Nigeria has so much natural gas – why is there no fertiliser factory in Nigeria??


We had a national one. It was run down. And I am a strong believer now that government is not a good producer. So government should provide a conducive environment for the private sector to thrive and invest and, if they consider it necessary, the government should help move the market.?


So do you think there is a role for the state in, for example, helping agricultural banks??


What we did in Nigeria worked. We have an agricultural bank – but how far does it go? We have a country with 150m people, a surface area of 1m km². What we did was ask the commercial banks to provide agricultural credit and the central bank guaranteed it. They then gave a ceiling to the rate of interest on borrowing. And whatever they think they lose on that capped rate of interest, the central bank makes adjustments for them, either in their tax payments or whatever. And it worked.?


You say it is a question of political will for improvements in agriculture, that we already have the solutions and it’s now a question of making it happen. You managed to create a space for your reform team to operate. How did you do that?


?To me, the first responsibility of a leader is to pick the right collaborators. The second responsibility of a leader is to lead. That’s why you are called a leader. If you are not going to lead, you have no business being called a leader. And that will mean that you have to take certain positions. At times you have to be the one to actually explain to people where you want them to go. I always say that a leader should not lead people to where they want to go, but should lead them to where they should go.?


The large rise in protein consumption in Asia is one of the reasons why food prices have been going up around the world. Do you think Africa should be dreaming of feeding Asia??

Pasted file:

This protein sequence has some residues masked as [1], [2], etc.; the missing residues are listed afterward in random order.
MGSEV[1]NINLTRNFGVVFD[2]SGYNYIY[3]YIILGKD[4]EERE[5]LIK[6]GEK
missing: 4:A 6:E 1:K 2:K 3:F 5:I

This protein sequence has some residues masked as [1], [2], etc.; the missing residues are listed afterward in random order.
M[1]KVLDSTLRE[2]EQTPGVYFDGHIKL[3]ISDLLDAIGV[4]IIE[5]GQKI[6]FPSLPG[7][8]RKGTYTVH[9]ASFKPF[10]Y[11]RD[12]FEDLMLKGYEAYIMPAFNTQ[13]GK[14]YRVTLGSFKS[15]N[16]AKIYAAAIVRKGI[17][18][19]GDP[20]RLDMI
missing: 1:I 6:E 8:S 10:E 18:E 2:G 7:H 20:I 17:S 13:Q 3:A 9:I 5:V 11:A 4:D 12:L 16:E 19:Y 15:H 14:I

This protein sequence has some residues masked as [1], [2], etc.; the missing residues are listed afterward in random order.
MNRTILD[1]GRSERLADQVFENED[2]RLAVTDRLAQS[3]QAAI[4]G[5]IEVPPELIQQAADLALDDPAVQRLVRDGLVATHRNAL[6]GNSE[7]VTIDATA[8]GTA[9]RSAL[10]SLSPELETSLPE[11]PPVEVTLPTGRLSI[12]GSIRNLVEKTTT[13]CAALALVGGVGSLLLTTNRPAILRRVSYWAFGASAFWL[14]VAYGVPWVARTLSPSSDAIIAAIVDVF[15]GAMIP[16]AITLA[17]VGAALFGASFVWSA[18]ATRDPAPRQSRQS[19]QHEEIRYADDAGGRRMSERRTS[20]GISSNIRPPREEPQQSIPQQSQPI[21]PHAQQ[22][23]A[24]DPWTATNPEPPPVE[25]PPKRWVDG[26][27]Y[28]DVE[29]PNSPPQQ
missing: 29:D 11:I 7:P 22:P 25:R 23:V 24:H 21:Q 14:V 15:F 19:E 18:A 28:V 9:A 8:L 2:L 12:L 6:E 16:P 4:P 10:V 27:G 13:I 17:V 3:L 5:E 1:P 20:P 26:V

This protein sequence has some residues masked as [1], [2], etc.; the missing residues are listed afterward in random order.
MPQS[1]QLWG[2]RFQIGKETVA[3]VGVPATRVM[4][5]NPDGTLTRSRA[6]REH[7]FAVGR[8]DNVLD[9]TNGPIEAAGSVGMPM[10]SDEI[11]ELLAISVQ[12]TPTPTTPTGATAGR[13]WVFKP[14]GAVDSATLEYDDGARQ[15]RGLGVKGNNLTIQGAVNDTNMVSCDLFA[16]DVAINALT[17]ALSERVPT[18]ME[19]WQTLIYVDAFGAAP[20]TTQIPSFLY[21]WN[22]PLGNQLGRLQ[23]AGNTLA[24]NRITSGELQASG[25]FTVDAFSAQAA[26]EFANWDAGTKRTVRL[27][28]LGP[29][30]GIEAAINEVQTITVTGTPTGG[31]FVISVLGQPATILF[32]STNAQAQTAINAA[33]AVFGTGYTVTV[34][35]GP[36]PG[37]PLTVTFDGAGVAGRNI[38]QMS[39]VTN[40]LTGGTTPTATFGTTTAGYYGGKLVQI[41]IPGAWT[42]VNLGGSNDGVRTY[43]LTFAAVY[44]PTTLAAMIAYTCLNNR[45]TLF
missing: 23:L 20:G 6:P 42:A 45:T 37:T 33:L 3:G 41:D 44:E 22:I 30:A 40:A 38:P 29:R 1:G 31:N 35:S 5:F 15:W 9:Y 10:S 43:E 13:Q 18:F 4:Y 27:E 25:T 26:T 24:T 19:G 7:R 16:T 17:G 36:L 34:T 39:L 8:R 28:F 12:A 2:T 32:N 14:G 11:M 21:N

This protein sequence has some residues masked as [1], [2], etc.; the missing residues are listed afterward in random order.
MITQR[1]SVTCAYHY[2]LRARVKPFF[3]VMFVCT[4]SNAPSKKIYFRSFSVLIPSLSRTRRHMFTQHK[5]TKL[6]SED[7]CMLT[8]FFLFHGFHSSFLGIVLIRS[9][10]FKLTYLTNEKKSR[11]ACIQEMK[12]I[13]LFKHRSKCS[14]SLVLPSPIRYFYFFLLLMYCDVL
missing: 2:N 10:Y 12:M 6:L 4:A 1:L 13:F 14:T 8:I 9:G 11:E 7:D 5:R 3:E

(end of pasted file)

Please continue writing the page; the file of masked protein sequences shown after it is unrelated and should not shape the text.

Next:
Africa has the landmass to do it. And the soil is not particularly bad. It should be able to conveniently feed itself and conveniently feed a substantial part of Asia. What we would need to do that, we already have: the research results are there. The Indian ‘green revolution’ began in the 1960s. The products are there, but where we always go wrong is in getting all the other necessary elements to come together, like infrastructure, finance and policy.


?It’s like trying to make a good pot of soup. You want it to be tasty and so on. There are certain ingredients that must go into it. And if those ingredients don’t go into it at the right quantity, or at the time that they should go, you will have a pot of soup that is not palatable, or the ingredients don’t go together well. If you have six months of rainfall, and you have to import fertiliser, your fertiliser must be in place at least one month before the rain starts. But if after four months of rain your fertiliser is still being cleared from the port, the farmer has lost that year. ?


So you need to have all those things in place, and the CGIAR [Consultative Group on International Agricultural Research] have the right products to help us get there. But we just don’t have that mix of inputs we need. And when you have that it can work. In Nigeria over the last five years, there is no key crop that we did not increase by a minimum of 30%, including rice. Cocoa was increased by over 100%